~ A Work of Fiction ~
by Christina Holbrook
Summer began, and Anna followed the campus walkway that led past the lake and through immense flowering rhododendron bushes, entering by 8:45 a.m. into the silent and dimly lit sanctuary of the university’s Rare Book Library. Here, as a student summer employee, she dusted books or collected them in stacks to be treated in the Vacudyne machine for the prevention of mold.
June passed, and the weeks of July crept by. Anna became restless. As each day of diligent cleaning and cataloguing blended into the next, loneliness and boredom weighed down on her. To her dismay, the row-upon-row, shelf-upon-shelf of mute, lifeless volumes hemmed her in and oppressed her. During the drawn-out afternoons, imagining other students with summer clerkships in busy offices, or positions on boisterous teams engaged in field research deepened her despondency.
“I’m putting my trust in you, Anna, to hold down the fort for a few days,” the head librarian informed her on a Thursday afternoon in early August. “I’ll be out next week at the annual Rare Book Librarian’s conference.”
Anna sighed. “I don’t imagine the books will misbehave in your absence.”
“I dare say,” remarked the prim librarian.
The following Tuesday, alone in the hushed library and fending off an urge to doze, Anna began to catalogue a newly donated collection of correspondence. Her eyes widened with interest as she realized that the fragile notes were missives exchanged by two 19th century English poets. Every letter, folding in upon itself to become its own envelope, so very small! And with careful fingers she opened one, and then the next. Each contained just a bare line or two.
They were love letters.
‘How surprised I was to learn of your visit, and saddened to have been away and missed you!’
‘Indeed! I had hoped to tell you in person what now I must pen in dry words — how much I admire your latest poem – and – you.’
‘Won’t you call again?’
Anna began to read the letters aloud, in the solemn quiet of the Rare Book Library: “Tell me when! And I will be at your door.”
“I beg thee, return!” Anna whispered, “Whether it be day or night!”
The desire exposed so incautiously swept Anna into the afternoon and evening. She held each precious artifact in her hands, amazed. Any one of the letters was small enough in size to fit into a pocket or handbag. So tiny! And yet every plaintiff question, every breathless reply, kindled before her eyes into a bonfire of passion. Her heart raced and her palms grew moist. Her imagination spun in a dizzy whirl of vicarious longing.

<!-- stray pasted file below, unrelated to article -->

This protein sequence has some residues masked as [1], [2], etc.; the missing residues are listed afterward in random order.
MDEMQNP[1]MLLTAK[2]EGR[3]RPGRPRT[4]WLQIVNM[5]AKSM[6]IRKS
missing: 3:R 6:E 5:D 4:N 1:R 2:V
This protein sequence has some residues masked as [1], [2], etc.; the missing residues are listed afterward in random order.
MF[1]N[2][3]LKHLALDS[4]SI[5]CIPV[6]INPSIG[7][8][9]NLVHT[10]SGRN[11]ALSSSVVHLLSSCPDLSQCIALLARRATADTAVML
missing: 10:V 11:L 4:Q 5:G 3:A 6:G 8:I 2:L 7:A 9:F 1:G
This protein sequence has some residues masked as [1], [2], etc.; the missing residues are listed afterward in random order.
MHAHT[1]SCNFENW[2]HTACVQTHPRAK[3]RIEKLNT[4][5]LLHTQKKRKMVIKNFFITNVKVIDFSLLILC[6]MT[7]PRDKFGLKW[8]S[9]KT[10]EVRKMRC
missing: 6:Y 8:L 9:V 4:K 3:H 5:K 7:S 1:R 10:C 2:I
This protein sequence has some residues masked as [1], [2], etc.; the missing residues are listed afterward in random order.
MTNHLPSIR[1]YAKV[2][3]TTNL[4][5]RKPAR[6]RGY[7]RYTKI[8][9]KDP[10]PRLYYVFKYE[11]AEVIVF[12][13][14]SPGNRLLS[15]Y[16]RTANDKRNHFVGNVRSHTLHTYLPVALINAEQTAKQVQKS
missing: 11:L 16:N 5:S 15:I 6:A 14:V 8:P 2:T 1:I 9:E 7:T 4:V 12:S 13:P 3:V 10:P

She no longer cared to be an intern in a busy office, Anna realized. Nor one of a team of field researchers. What she wanted had to do with these letters. How did one come to experience such extravagant feelings? What was it like, to be the object of such devotion? Seated in the cool silence of antiquated books and letters, Anna woke up. She wanted more than anything else in the world to know, to possess, and to be possessed.
Many years later, a student scrolled through the digitized collection of love letters. ‘Beloved Thief!’ she read, ‘Thou hast stolen my heart, abducted my soul! If I forsake all for thee—family, fortune, my good name—wilt thou come for me?’
The student scratched her head, and asked, “But … what did he write to her, in reply?” There was no other letter.
Now a professor of English at the university, Anna expressed surprise. Among the voluminous correspondence, Anna queried her student, one letter had been discovered missing? “A tantalizing literary mystery!” she pronounced, of the poet’s absent response.
‘Wilt thou come for me?’ The long-dead letter writer and her lover would certainly have known the answer. And Anna knew too.
That evening, as a path through rhododendrons to a quiet sanctuary of rare books and correspondence rose vividly in her mind, Anna crossed her study to a bookcase and pulled down a college collection of poetry. There, a single letter lay inserted among the pages, a faded sheet folded in upon itself to form an envelope. Small enough to fit into a pocket or handbag.
* * *
Christina Holbrook lives in Breckenridge, Colorado. Many years ago, she spent a summer working in the Special Collections Library at Wellesley College, the repository of one of the two largest collections of letters between Robert Browning and Elizabeth Barrett Browning. When not writing, Christina is probably out hiking with her dog Luke and trying to avoid surprise moose encounters. Her fiction has appeared or is forthcoming in Blue Lake Review, Bombfire, City.River.Tree and others. She posts on Instagram @christinaholbrookwrites.